THE Tesco debate which has gripped Ballycastle in recent years could be set to be catapulted in to the mix for this May's Local Government elections, the Times can reveal.
That's because Martin McCormick, a prominent campaigner in the battle to bring Tesco to Ballycastle's Leyland Road, has "not ruled out" standing for Moyle Council as an Independent working on a 'Bring Tesco to Ballycastle' ticket.
Mr McCormick told us: "I have been approached by a number of people to ask me to stand for Council to put the Tesco situation to the forefront of the campaign and although I have yet to make up my mind I have not ruled it out."
Mr McCormick is a taxi driver and in recent years he has carried out informal surveys of his customers which he says shows there is overwhelming support for Tesco coming to Ballycastle.
He said: "Tesco is a really big issue especially with the credit crunch and many people struggling to make ends meet. Many people in Ballycastle want to be able to avail of the competitive prices available through a big multinational like Tesco instead of having to pay to travel out of the town to places like Ballymoney or Coleraine to do their weekly or fortnightly shopping.
"And the importance of the issue with local people was evident by the turnout at the impromptu meeting we had on the issue at the home of Matty McNeill on the Leyland Road and then the turn out of more than 100 people to a protest meeting outside Moyle Council that Tesco which succeeded in making the Council do a U-turn," said Mr McCormick.
Already hundreds of people have gone online supporting a campaign for planners to give the go-ahead for a Tesco store at Leyland Road.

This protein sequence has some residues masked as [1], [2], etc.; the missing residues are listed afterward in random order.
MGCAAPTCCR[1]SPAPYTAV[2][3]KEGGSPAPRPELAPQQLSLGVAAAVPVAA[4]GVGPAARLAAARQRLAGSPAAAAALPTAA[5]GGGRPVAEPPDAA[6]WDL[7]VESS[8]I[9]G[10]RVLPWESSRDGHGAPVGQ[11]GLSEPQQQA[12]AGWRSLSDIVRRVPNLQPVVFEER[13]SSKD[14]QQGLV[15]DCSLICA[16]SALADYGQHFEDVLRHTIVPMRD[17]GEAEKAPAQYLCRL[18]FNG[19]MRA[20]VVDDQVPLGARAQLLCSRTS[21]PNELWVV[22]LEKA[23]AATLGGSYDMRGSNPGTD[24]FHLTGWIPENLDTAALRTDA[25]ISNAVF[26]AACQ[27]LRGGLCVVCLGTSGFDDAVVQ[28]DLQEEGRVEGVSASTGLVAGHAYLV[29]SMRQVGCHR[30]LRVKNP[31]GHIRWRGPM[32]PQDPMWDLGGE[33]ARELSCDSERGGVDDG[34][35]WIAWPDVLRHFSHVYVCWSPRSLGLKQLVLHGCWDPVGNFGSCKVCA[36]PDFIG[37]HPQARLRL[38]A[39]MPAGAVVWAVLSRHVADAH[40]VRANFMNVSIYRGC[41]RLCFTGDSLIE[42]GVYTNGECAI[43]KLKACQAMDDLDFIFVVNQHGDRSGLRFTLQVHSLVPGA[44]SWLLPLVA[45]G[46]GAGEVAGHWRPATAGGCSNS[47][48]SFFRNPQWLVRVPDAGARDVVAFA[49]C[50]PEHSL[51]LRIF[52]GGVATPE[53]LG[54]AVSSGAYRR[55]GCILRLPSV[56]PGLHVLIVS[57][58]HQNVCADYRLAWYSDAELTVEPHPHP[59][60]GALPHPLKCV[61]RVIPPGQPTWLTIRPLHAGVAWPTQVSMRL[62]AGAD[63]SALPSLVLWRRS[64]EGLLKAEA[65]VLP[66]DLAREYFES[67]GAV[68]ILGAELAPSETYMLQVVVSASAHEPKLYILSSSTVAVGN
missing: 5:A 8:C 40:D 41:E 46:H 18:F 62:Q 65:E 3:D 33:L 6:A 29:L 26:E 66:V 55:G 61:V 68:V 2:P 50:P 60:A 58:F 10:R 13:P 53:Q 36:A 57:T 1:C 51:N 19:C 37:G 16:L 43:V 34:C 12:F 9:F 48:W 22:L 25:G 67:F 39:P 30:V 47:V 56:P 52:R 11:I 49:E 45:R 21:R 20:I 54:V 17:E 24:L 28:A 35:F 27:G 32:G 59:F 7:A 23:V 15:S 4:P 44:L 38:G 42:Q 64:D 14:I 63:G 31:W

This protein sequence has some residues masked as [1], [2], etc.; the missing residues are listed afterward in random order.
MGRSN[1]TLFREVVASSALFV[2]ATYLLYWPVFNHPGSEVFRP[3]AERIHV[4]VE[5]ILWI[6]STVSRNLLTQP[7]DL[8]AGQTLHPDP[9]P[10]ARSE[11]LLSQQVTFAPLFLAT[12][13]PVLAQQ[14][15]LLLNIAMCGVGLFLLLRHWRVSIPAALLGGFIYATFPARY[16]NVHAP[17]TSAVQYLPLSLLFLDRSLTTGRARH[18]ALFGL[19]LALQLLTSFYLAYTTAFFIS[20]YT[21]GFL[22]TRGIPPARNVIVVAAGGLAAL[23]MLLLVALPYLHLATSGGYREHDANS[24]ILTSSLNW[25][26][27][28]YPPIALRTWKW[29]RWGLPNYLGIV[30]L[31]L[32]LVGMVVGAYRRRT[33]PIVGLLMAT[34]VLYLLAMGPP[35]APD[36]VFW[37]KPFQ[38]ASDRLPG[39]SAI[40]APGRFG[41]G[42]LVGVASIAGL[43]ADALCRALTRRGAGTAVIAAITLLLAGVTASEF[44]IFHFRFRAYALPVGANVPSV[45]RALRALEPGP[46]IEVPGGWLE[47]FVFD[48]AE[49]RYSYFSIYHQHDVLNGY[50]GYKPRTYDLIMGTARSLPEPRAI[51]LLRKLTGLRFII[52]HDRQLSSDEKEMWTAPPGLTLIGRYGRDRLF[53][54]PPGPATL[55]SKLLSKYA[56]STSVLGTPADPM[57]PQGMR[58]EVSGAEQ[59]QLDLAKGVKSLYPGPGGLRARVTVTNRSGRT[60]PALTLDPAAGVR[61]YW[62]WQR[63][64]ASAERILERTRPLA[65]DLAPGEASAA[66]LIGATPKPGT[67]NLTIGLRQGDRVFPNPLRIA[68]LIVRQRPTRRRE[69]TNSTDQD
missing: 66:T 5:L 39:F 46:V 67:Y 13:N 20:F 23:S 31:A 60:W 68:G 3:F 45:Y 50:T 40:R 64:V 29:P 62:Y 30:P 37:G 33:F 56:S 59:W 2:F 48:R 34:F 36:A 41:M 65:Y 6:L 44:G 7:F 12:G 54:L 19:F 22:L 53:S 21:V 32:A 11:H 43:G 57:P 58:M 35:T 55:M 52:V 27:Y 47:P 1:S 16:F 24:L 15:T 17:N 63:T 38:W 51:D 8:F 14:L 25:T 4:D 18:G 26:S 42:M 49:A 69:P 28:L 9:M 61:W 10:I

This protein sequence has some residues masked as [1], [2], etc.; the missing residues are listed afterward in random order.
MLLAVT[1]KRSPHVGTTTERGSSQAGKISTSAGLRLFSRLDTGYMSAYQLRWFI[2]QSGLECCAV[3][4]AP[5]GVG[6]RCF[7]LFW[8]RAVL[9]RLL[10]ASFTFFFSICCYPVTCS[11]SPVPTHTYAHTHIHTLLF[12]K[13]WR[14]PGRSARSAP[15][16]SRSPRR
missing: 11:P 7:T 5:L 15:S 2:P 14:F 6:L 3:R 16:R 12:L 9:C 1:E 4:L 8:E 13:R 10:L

But there are also opponents of the scheme.
Many businesses in the centre of the town say a Tesco at Leyland Road - or "out of town" as they see it - could have a big impact on their trade.
With that in mind customers in a number of shops have been asked to sign petitions effectively calling for planners to reject the Leyland Road Tesco plan.
Martin McCormick claimed the 'anti-Tesco' move does not actually mention Tesco but the campaign is entitled 'Save Our Town. Stop Out of Town Development'.
He believed the words were deliberately chosen to "potentially hoodwink" people into thinking they were doing something good for Ballycastle as he said if it was branded as 'anti-Tesco' not as many people would support it.
Meanwhile, another prominent Tesco campaigner, pensioner Matty McNeill, called into the Ballymoney Times office last Wednesday to point that whilst she travelled on the bus that day to Ballymoney to shop at Tesco in the town there were at least five other people doing the same thing.
"If there was a Tesco in Ballycastle those people would stay in the town," she said.
Report: Nevin Farrell.